Finally, it’s midday, so we headed back the way we’d come and drove into Luna Estate. Whilst the name is unfamiliar, it is in fact on the site of the old Alana vineyard, which went bust a few years ago. When they did so I was able to pick up some of their pinot noir at a bargain price, and that is still in my cellar. We chatted to the wine taster, Joan, and she told us that it had now been bought out by the same company that owns Murdoch James. Not only that, but Murdoch James itself is disappearing at the end of the month, to be replaced by the Blue Rock name. As part of this, they’re selling off all the old Murdoch James wine at bargain prices, so we decided we’d pop in there on our way home for some bobby bargains.   

We stopped for lunch at Luna, then skipped our final visit to Palliser in favour of a quick drop-in to the Martinborough Brewery to pick up some beer, and on to Murdoch James, which is 7km outside town in a small cluster of vineyards that also includes Hamden Estate and Coney Vineyards. We told them that we’d just been at Luna and had heard about their bargains, and quickly tasted some wines, before departing with half a dozen each of the viognier and riesling at $10 a bottle.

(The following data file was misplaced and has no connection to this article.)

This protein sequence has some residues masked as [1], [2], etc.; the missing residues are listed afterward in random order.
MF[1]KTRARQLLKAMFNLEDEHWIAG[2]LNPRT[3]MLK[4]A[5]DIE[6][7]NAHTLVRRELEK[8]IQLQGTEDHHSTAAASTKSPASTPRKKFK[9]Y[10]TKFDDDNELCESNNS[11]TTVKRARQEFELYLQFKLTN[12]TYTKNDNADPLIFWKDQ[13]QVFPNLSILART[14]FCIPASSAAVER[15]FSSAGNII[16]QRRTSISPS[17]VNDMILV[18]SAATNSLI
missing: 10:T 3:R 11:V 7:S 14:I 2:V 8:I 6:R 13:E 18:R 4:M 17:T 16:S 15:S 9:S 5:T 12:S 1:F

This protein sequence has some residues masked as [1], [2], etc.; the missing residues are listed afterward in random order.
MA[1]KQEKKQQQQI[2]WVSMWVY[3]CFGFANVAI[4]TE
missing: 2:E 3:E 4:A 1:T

A successful trip all round, and I’m looking forward to tasting some of these wines in the next decade!

* i.e. Claudia.

Saturday, January 27, 2018

The Trouble With Tribbles

This was the fifth, and apparently final, instalment in Summer Star Trek’s five-year mission to perform an episode of Star Trek, in the open air in Aro Park. Regrettably, we only found out about this last year…but this year we were determined to get to it again.

The production is notably ramshackle, with cardboard sets and nothing in the way of special effects – to simulate the doors on the Enterprise opening, for example, two crew members stand side by side, take a step away from each other, and say “whoosh”. Despite this, no liberties are taken with the script, and it is reproduced word for word.

Our original plan was to go on Wednesday 18th, but as we arrived, the rain that had been promised for the evening turned up several hours early, and we decided that a picnic in the open air, in the rain, was slightly beyond the call of duty. We packed up and went home, and had our picnic indoors for dinner.

Take two was organised for Wednesday 25th. We were a little late getting there this time, so didn’t have the prime location front and centre that we’d managed to bag last time. No matter, we settled in for the customary pre-show entertainment from the Space Babes, singing space-y type songs, before the obligatory rendition of The Firm’s Star Trekkin’, with full audience participation.